Heroin Opioid (Smack)
Street Terms: Smack, thunder, hell dust, big H, nose drops, H, ska, junk, skag
Heroin is a highly addictive white or brown powder or brown sticky tar made from opium poppies. Users may snort, smoke or inject it. Heroin is a depressant. It enters the brain, where it is converted to morphine and binds to receptors known as opioid receptors. These receptors are located in many areas of the brain that deal with pain but also within the brain stem — important for automatic processes critical for life, such as breathing, and blood pressure. Heroin overdoses frequently involve a suppression of respiration
An opioid is a chemical that works by binding to opioid receptors, which are found principally in the central nervous system and the gastrointestinal tract. The receptors in these organ systems mediate both the beneficial effects and the side effects of opioids.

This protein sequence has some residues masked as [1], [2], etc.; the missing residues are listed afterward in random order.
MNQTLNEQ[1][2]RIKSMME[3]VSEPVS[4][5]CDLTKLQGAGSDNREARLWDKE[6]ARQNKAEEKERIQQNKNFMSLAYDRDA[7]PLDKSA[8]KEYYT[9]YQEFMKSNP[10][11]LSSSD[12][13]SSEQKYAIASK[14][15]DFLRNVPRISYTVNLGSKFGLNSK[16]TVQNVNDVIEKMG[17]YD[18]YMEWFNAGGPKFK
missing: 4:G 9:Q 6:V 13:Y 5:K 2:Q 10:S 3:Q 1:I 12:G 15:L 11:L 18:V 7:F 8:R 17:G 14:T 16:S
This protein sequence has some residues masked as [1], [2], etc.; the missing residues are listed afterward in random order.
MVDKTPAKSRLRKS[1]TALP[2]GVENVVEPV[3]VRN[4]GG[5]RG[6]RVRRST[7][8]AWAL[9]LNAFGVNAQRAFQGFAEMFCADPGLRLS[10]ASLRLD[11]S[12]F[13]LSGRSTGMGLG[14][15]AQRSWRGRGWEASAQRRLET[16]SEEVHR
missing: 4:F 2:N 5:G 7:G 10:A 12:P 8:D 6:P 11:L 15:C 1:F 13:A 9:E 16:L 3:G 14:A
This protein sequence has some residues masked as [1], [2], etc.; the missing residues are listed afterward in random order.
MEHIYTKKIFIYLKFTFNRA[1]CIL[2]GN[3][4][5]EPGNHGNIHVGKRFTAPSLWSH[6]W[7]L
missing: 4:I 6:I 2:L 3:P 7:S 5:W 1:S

The analgesic effects of opioids are due to decreased perception of pain, decreased reaction to pain as well as increased pain tolerance. The side effects of opioids include sedation, respiratory depression and constipation. Opioids can cause cough suppression, which can be both an indication for opioid administration or an unintended side effect. Physical dependence can develop with ongoing administration of opioids, leading to a withdrawal syndrome with abrupt discontinuation. Opioids can produce a feeling of euphoria, and this effect, coupled with physical dependence, can lead to recreational use of opioids by many individuals.
Heroin abuse is associated with serious health conditions, including physical dependence, fatal overdose, spontaneous abortion, and in injecting users infectious diseases, including HIV/AIDS and hepatitis A, B and C. Chronic users may develop collapsed veins, infection of the heart lining and valves, abscesses, and liver or kidney disease. Pulmonary complications, including various types of pneumonia, may result from the poor health and diet of the abuser as well as from heroin’s depressing effects on respiration. In addition to the effects of the drug itself, street heroin often contains toxic contaminants or additives that can clog blood vessels leading to the lungs, liver, kidneys, or brain, causing permanent damage to vital organs